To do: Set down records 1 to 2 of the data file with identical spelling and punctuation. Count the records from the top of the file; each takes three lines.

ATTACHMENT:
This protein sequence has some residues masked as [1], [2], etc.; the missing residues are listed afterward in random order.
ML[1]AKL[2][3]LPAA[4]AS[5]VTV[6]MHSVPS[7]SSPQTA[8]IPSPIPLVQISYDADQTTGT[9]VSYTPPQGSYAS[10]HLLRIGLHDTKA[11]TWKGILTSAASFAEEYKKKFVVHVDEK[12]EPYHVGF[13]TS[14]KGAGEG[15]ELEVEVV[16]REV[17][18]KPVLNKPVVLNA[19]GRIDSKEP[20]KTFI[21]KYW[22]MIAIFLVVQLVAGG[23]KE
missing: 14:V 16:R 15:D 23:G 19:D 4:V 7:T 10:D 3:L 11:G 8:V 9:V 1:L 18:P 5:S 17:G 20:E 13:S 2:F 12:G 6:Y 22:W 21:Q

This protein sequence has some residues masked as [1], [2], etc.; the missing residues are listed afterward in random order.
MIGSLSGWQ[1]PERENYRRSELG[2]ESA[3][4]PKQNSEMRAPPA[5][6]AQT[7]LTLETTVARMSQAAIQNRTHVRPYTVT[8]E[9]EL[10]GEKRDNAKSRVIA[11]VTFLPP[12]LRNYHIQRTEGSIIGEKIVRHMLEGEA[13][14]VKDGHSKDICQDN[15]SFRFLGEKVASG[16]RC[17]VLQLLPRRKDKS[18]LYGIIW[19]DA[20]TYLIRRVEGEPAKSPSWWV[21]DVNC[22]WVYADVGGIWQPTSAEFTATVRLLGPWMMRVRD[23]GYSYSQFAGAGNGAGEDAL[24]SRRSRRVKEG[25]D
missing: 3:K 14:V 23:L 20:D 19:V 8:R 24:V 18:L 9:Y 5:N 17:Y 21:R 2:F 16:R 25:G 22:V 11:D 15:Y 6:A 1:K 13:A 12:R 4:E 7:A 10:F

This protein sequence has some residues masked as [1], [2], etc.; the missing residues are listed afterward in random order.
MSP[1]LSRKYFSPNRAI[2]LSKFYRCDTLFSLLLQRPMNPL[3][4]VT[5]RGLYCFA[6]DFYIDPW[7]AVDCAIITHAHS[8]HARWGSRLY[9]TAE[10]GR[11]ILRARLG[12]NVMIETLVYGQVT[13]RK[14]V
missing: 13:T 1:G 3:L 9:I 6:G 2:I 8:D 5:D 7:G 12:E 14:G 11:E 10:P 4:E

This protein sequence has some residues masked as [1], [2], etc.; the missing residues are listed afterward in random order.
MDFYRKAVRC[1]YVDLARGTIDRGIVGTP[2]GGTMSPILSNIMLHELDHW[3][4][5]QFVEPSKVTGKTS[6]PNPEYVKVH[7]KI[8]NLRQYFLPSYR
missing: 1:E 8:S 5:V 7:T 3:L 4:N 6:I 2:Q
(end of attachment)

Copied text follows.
This protein sequence has some residues masked as [1], [2], etc.; the missing residues are listed afterward in random order.
ML[1]AKL[2][3]LPAA[4]AS[5]VTV[6]MHSVPS[7]SSPQTA[8]IPSPIPLVQISYDADQTTGT[9]VSYTPPQGSYAS[10]HLLRIGLHDTKA[11]TWKGILTSAASFAEEYKKKFVVHVDEK[12]EPYHVGF[13]TS[14]KGAGEG[15]ELEVEVV[16]REV[17][18]KPVLNKPVVLNA[19]GRIDSKEP[20]KTFI[21]KYW[22]MIAIFLVVQLVAGG[23]KE
missing: 14:V 16:R 15:D 23:G 19:D 4:V 7:T 10:D 3:L 11:G 8:V 9:V 1:L 18:P 5:S 17:G 20:E 13:S 2:F 12:G 6:Y 22:W 21:Q

This protein sequence has some residues masked as [1], [2], etc.; the missing residues are listed afterward in random order.
MIGSLSGWQ[1]PERENYRRSELG[2]ESA[3][4]PKQNSEMRAPPA[5][6]AQT[7]LTLETTVARMSQAAIQNRTHVRPYTVT[8]E[9]EL[10]GEKRDNAKSRVIA[11]VTFLPP[12]LRNYHIQRTEGSIIGEKIVRHMLEGEA[13][14]VKDGHSKDICQDN[15]SFRFLGEKVASG[16]RC[17]VLQLLPRRKDKS[18]LYGIIW[19]DA[20]TYLIRRVEGEPAKSPSWWV[21]DVNC[22]WVYADVGGIWQPTSAEFTATVRLLGPWMMRVRD[23]GYSYSQFAGAGNGAGEDAL[24]SRRSRRVKEG[25]D
missing: 3:K 14:V 23:L 20:D 19:V 8:R 24:V 18:L 9:Y 5:N 17:Y 21:R 2:F 16:R 25:G 22:V 11:D 15:Y 6:A 1:K 13:A 12:R 4:E 7:A 10:F